While waiting for the electrician to get back and finish his work, we had some work to do ourselves to prepare. First up was getting the computer portion of the kiln in place. And before that could be done, Jim had to build a shelter for it since it gets attached to the outside of the building.
This is from the other direction, with all the wires.
Here Jim is measuring for the two sides that will have doors for access using pressure treated plywood.
The purpose of the pink styrofoam is for insulation. Which of course had been saved from when the house was built, just sitting up on a shelf for +11 yrs, waiting for its new purpose. Once all sides were enclosed, a steel roof was attached to the top. Those pieces were leftover from when we put the roof on the shed.
With the computer portion enclosed, it was out to the kiln shed to install it in the center of the long wall closest to the workshop.
Jim is fast I tell ya. By the time I had a look, it was all installed.
Here is a peek inside. Both ends have a door like this.
And from a little farther away. We have deduced that we also need a man door, and that is going to have to go between the outside unit and the front corner of the building. But that will come a little bit later.
Now it was time to work on the inside. Jim said the instructions in the manual that came with the kiln were not very detailed. Thank God for the internet. Jim belongs to a group who have the same interest in kilns. Members either have already set one up or are thinking about it… or discussing it to death.
Now for this part I have no clue what he is doing. I can’t even fake it. I’ll let him explain.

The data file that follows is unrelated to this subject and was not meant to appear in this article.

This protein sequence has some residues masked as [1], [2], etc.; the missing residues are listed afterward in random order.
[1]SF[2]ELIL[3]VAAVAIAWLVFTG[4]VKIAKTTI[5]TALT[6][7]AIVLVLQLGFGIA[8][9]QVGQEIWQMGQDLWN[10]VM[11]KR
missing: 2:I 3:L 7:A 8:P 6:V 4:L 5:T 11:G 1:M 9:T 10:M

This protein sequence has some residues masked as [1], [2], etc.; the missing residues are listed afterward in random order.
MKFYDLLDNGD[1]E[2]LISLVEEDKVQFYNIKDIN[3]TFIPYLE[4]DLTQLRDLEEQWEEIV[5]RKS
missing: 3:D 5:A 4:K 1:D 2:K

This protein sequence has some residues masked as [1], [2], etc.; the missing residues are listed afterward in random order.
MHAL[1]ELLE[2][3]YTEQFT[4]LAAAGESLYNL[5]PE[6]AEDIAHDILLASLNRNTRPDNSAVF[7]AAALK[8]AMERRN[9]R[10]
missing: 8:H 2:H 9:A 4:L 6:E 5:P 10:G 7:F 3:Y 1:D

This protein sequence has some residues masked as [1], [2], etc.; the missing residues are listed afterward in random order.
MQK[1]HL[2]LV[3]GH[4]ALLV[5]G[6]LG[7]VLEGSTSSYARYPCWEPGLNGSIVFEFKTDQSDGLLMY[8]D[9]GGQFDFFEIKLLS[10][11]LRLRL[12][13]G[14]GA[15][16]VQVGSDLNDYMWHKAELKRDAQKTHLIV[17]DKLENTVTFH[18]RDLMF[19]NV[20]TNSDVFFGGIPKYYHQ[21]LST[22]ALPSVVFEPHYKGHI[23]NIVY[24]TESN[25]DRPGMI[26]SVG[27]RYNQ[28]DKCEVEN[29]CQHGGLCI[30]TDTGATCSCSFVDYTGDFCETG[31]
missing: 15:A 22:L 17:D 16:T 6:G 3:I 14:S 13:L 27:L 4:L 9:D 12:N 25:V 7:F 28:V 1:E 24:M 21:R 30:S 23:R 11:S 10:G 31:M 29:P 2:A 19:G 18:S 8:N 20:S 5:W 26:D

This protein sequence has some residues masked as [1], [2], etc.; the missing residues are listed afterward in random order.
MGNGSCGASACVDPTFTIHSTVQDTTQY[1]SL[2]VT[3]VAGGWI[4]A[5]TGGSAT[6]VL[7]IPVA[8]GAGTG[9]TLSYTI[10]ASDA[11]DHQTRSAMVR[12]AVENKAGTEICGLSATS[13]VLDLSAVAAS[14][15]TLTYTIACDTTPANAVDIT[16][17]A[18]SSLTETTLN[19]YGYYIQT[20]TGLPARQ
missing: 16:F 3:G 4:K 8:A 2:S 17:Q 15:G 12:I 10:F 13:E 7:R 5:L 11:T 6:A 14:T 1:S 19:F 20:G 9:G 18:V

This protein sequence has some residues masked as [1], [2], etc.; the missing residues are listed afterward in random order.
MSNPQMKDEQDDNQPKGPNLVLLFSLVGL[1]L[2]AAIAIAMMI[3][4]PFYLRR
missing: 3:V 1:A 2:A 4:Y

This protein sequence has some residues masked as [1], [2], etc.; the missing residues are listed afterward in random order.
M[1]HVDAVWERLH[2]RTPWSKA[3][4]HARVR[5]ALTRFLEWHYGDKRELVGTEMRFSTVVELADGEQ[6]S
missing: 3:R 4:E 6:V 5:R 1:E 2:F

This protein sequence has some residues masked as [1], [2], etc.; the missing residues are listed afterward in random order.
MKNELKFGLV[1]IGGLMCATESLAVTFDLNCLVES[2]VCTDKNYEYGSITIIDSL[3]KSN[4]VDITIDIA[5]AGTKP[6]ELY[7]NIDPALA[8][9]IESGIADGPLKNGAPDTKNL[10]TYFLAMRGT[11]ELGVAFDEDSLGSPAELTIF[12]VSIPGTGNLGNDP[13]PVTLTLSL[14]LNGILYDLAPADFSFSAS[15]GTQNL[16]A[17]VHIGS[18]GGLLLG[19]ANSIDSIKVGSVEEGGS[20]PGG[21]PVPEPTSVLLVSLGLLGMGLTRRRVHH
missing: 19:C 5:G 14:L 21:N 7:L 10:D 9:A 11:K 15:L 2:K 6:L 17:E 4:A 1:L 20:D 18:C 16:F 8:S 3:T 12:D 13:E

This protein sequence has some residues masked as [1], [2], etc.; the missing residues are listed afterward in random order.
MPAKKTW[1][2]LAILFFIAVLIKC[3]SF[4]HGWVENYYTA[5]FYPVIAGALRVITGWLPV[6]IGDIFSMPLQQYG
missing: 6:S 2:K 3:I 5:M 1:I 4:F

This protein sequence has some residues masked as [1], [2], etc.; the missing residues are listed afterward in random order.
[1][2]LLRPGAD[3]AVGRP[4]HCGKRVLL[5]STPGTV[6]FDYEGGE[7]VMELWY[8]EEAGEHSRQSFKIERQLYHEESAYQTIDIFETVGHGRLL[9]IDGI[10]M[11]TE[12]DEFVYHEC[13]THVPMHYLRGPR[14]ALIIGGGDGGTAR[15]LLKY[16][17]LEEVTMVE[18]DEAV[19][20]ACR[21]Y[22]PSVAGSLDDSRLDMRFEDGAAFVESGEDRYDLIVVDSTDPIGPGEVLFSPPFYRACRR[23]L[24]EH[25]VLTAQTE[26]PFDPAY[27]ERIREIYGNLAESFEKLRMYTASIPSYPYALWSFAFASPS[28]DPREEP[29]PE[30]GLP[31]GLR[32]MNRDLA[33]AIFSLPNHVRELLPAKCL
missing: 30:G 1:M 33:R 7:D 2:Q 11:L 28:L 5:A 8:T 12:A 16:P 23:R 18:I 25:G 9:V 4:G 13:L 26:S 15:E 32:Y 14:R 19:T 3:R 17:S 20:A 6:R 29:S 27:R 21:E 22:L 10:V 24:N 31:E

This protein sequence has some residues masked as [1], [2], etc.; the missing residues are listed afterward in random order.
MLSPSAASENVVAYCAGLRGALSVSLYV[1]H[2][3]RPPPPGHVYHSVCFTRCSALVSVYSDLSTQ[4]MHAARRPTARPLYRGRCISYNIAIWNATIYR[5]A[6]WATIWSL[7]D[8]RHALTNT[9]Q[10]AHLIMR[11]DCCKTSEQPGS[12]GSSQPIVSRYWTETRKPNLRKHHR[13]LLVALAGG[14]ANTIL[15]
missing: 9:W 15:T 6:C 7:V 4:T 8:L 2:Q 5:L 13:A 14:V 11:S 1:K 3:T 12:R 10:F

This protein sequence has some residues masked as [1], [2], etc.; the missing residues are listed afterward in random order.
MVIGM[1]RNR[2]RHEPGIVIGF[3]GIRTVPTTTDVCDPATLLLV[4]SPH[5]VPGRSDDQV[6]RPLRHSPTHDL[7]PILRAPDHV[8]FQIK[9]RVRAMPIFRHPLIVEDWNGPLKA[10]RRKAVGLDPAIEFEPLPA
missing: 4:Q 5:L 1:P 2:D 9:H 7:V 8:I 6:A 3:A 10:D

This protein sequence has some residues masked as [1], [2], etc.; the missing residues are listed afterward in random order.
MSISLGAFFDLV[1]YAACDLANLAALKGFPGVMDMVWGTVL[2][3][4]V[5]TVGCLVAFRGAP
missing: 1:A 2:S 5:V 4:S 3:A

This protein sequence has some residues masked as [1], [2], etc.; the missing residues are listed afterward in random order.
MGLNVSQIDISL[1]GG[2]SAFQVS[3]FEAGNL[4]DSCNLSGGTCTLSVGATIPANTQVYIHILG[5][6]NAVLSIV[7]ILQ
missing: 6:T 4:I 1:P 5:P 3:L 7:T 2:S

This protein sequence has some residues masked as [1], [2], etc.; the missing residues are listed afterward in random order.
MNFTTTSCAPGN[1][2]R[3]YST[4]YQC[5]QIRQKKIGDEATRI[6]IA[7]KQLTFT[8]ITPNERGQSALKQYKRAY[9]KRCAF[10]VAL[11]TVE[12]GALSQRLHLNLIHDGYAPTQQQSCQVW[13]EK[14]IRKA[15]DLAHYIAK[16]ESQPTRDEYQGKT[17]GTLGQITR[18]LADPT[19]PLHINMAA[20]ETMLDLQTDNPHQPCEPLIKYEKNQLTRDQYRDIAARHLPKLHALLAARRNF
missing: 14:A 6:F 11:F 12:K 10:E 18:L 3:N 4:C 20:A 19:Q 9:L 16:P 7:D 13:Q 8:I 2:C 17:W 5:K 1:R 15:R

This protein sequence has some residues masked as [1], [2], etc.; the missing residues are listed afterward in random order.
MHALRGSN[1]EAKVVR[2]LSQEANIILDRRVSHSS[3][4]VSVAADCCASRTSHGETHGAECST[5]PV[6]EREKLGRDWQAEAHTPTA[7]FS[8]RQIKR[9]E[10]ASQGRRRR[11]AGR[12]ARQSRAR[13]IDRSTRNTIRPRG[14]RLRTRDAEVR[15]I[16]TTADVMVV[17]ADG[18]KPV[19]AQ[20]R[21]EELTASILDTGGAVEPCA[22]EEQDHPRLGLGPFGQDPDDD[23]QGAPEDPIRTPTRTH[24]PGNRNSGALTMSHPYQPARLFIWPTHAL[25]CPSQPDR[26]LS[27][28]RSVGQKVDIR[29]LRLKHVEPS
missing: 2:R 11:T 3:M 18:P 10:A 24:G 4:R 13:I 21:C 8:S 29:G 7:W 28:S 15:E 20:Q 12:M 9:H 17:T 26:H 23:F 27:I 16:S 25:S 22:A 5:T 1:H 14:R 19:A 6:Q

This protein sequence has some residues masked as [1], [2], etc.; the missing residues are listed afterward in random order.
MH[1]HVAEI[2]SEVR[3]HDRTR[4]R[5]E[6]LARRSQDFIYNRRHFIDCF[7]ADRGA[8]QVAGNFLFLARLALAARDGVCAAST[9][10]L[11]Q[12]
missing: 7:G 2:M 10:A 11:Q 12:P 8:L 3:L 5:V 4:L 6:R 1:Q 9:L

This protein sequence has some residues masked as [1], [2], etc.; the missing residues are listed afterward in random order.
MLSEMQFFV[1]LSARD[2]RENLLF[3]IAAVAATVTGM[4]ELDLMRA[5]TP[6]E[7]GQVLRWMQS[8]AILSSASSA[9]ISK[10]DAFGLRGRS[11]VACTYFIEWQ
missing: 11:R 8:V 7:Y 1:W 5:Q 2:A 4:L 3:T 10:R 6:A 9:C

Hi folks. Jim here.
First order of business is to feed the wires from the controller box in through the kiln bldg.
The four yellow wires are for monitoring moisture in the lumber that is being dried. The thick black wire connects to the kiln unit (big silver looking box). Its actually a commercial dehumidifier with the added option of heating elements to heat treat the lumber. More on that later.
Next is the placement of the dry bulb and wet bulb. Basically they read the temperature in the kiln. The dry bulb is just that, it measures the dry air. The other is similar but its temperature probe is covered with a wet wick. So it reads the temperature differently. That difference is what the computer figures out and adjusts the controls for drying.
Now we move onto the vents. There is a power vent (silver box) which is turned on automatically if the temperature in the kiln gets too warm. When on, it pulls the warm air out of the kiln until the temperature is back on track. The other two smaller vents are much the same sort of vent you would find in a camper or greenhouse. They are opened manually to draw cool air into the kiln as necessary.
This is the power vent installed, interior view.
I’ll probably have to build a weather shield for it on the outside.
Here is what the manual vents look like installed. I actually installed them opposite from what was recommended. I figure it will be easier to open/close them from outside, rather than having to squeeze by the stacks of lumber when I have to open them.
The next bit of work is to get the dehumidifier higher up off of the floor and then to start on the overhead fan units. A simple table is all that is needed to rest the dehumidifier on. Once built, Gina and I managed to lift the unit onto the table. It wasn’t pretty. This thing is HEAVY.
The overhead framing is going to hold the three air circulation fans. I put them up in three sections for a couple reasons. First, its easier to put up three smaller sections rather than one large 20 ft long frame. Second, it will be easier to perform maintenance later on when necessary. Always thinking ahead.
Up next is to install the overhead fans, finish the electrical and then to start on the doors.
If you have any questions, feel free to add them below.
……..Told you he could explain it better. Actually that’s exactly what I was going to say.
Have a great weekend!